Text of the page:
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Swedes and Semla Appreciation!

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For anyone who has been walking around Stockholm recently, you have surely noticed the Semla in every bakery window! The Semla is a delicious (acquired taste) Swedish dessert that was traditionally eaten between Shrove Tuesday and Passover for Lent. It looks like a bun filled with cream and dusted with sugar, and is filled with almond paste in the middle.

Today, some of my friends were visiting Stockholm, and we went to Chokladkoppen for an afternoon Fika after walking around in Gamla Stan. We all tried different desserts so we could share, and in my case it was complete Chocolate overload!

Chokladkoppen is famous for their hot chocolate as well, and I can confirm it was perfectly chocolaty and delicious! We tried both the dark and white hot chocolates. We ordered Apple Pie, White Chocolate Cheesecake and Valrhonaboll (Chokladboll). We also decided to order one Semla so we could try something traditionally Swedish, and we enjoyed the specialty bun very much! This weekend, in preparation for the “Semla Day” on Tuesday, I will try to make Semlor for some of my Swedish friends! I am going to use the recipe below, so wish me luck!

The delightful Chokladkoppen

The delightful Chokladkoppen

This is the famous Chokladboll at Chokladkoppen and it was so delicious!

This is the famous Valrhonnaboll (Chokladboll) at Chokladkoppen and it was so delicious!

So many Semlor at Chokladkoppen!

So many Semlor at Chokladkoppen!

Semla recipe

About 15 large or 25 small buns


100 g butter
300 ml milk, 3%
50 g fresh yeast (for sweet dough)
1 tsp crushed cardamom or the grated peel of 1 orange
½ tsp salt
85 g sugar
about 500–550 g plain flour
1 beaten egg for brushing


200 g marzipan
bun centres
100 ml milk
300 ml whipping cream


Icing sugar for dusting


1. Melt the butter and add the milk. Heat to 37°C.

2. Crumble the yeast in a bowl and add the cardamom or the orange peel.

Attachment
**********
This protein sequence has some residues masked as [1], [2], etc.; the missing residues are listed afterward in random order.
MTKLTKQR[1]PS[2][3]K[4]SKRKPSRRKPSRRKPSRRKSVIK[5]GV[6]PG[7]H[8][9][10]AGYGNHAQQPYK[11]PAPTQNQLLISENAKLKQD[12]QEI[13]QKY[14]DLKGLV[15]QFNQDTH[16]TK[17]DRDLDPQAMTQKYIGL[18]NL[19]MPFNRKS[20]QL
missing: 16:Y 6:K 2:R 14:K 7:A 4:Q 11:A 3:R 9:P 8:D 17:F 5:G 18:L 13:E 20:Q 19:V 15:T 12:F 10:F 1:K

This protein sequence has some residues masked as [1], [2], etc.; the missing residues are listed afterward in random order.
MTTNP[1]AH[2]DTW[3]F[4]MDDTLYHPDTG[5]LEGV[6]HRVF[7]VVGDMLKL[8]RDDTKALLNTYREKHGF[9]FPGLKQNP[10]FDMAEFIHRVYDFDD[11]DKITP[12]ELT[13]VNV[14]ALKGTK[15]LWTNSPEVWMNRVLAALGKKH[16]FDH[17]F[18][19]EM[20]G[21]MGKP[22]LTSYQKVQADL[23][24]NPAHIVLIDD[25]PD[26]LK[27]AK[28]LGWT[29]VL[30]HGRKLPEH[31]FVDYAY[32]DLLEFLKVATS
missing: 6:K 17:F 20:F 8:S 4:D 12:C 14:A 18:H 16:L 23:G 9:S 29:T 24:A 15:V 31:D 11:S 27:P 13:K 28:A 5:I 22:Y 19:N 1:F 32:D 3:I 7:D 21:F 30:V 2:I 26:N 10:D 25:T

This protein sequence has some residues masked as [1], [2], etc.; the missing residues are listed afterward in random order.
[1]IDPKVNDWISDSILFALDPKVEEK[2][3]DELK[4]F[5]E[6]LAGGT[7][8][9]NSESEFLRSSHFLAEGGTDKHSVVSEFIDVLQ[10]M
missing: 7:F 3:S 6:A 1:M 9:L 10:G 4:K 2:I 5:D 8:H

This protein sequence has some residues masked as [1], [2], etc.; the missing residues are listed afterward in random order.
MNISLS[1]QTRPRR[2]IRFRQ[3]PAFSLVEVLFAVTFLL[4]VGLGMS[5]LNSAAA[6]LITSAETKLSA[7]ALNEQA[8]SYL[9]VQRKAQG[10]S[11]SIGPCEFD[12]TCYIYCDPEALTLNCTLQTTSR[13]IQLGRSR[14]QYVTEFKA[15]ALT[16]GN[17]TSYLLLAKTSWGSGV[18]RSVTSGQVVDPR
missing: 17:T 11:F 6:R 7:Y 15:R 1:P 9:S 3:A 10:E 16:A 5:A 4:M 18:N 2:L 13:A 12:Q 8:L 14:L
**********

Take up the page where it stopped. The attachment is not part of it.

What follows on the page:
3. Add the milky liquid and stir until the yeast has melted. Stir in the salt, the sugar and most of the flour, but save a little flour for later.

4. Work the dough in a food processor/dough mixer for about 15 minutes.

5. Let it rise to twice its size in the bowl, about 40 minutes.

6. Place the dough on a floured pastry board and cut into pieces. Roll into buns and place on oven paper or greased baking sheet. Let the buns rise to twice their size, about one hour.

7. Brush the buns with egg. Bake in the lower part of the oven, at 225°C for around 8–10 minutes for large buns and 250°C for 5–7 minutes for small. Leave to cool on wire racks.

8. Cut off the bun tops. Scoop out the centre of each bun (about 2 tsp) and crumble in a bowl.

9. Rough grate the marzipan and mix it with the crumbs and milk into a creamy mass.

10. Fill the hollow buns with this mixture.

11. Whip the cream and squirt or spoon it over the filling. Place the top on the bun and dust with icing sugar.

12. Serve alone with coffee or in the form of a hetvägg in a deep bowl with warm milk and ground cinnamon.

Another great place to check out for a variation on the traditional Semla is: Tössebageriet where they have created something called the Semla “Wrap”. I hope to pop by here next week to try it!

Until next time and good luck making Semlor!


One thought on “Swedes and Semla Appreciation!

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